|Courtesy Flickr/Leonora Enking
Much of the sophisticated system of canals, dams, gates, and tunnels built to manage water power in 19th-century Lowell is preserved today as the basis of the Lowell National Historical Park and the Lowell Heritage State Park. Pictured above is the Boott Penstock, an early channel adjacent to the Boott Mills (right).
The central part of the city of Lowell, Massachusetts-located on the Merrimack River just south of the New Hampshire border - was built almost entirely upon the industrial innovations of the 19th century, relying exclusively on waterpower for textile-mill production. Between 1823 and 1880 in Lowell, the dynamic application of waterpower was developed, studied intensively, and improved upon to an extent unknown anywhere else in the world.
Lowell's nearly six-mile canal system grew gradually, beginning with a shallow transportation canal in 1796 used for power only by a few small textile mills. In 1823, a group of investors began the more ambitious construction of a two-level canal system, which eventually powered more than two dozen large mills. A major building effort in the late 1840s expanded Lowell's available waterpower by another 50 percent, enough to drive 10 major mill complexes. In the 1880s, Lowell's economy began to falter when electricity supplanted waterpower as the preferred power source of American industry.
1. The most sophisticated improvements at Lowell in the application of waterpower are largely attributable to supervising engineer James B. Francis, hired in 1837 at the age of 22. Francis established his reputation with a series of 92 experiments on water flow and turbine efficiency conducted in 1851 and later published in Lowell Hydraulic Experiments, a landmark text.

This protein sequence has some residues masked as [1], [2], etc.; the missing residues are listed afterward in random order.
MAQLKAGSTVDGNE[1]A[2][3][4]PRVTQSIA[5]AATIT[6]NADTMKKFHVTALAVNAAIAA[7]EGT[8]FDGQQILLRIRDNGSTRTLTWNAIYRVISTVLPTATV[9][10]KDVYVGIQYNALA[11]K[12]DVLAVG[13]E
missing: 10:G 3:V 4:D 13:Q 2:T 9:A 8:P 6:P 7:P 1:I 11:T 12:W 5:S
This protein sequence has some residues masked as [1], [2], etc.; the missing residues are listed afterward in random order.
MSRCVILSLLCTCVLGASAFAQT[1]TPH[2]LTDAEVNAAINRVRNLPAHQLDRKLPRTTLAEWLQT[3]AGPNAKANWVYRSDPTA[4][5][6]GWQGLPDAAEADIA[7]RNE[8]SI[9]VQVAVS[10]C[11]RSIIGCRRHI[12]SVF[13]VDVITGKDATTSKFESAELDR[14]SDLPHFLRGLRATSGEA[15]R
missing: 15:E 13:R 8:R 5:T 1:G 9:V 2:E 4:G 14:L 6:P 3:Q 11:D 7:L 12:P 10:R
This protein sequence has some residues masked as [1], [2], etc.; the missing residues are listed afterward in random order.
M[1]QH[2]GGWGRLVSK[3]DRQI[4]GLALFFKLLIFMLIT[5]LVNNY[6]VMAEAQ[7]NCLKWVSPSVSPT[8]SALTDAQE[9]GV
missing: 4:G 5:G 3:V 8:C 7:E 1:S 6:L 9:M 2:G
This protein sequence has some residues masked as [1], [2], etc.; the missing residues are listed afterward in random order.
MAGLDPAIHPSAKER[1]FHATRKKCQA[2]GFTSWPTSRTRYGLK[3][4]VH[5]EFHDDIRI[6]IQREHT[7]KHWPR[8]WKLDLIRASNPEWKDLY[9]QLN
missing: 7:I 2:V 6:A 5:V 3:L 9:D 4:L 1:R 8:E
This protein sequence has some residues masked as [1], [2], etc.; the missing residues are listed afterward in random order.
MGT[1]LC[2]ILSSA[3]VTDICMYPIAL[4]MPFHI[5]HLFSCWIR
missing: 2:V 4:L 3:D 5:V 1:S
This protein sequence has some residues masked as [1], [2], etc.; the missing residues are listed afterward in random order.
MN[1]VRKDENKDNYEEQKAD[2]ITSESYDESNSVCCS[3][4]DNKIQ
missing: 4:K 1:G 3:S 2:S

2. The experiments Francis carried out were instrumental in moving the practice of American engineering from a theoretical art toward being an applied science, and the turbine design he developed at Lowell is still in use in hydroelectric plants around the world. In 1881, he served as president of the American Society of Civil Engineers.
3. Another contributor of innovations in the use of waterpower at Lowell was Uriah Boyden, an inventor and engineer. Boyden developed a highly efficient water turbine used in many of the Lowell mills beginning in the mid-1840s. He also invented the first hook gauge used to accurately measure water flow, a device patented by Boyden and employed extensively by Francis in his 1851 experiments.
4. Much of the sophisticated system of canals, dams, gates, and tunnels built to manage water power in 19th-century Lowell is preserved today as the basis of the Lowell National Historical Park and the Lowell Heritage State Park.
1. Betsy Bahr Peterson, "Industrial Architecture from the Inside: Textile Mill Design and Factory Workplace, 1860-1920," American Historical Review, Vol. 98, No. 3 (Jun., 1993).
2. Charles F. Carroll and Pauline A. Carroll, "The Transition from Empirical to Scientific Technology at Lowell, 1839-1859." American Historical Review, Vol. 98, No. 3 (Jun., 1993).
3. Edwin T. Layton, Jr., "James B. Francis and the Rise of Scientific Technology"; Technology in America, MIT Press, 1990
4. Louis Hunter, Waterpower: A History of Industrial Power in the United States, 1780-1930; University Press of Virginia, 1979
5. Patrick M. Malone, "Canals and Industry: Engineering in Lowell, 1821-1880." Lowell, MA: Lowell Museum, 1983.
6. Robert Wieble, ed., The Continuing Revolution: A History of Lowell, Massachusetts, Lowell, MA: Lowell Historical Society, 1991.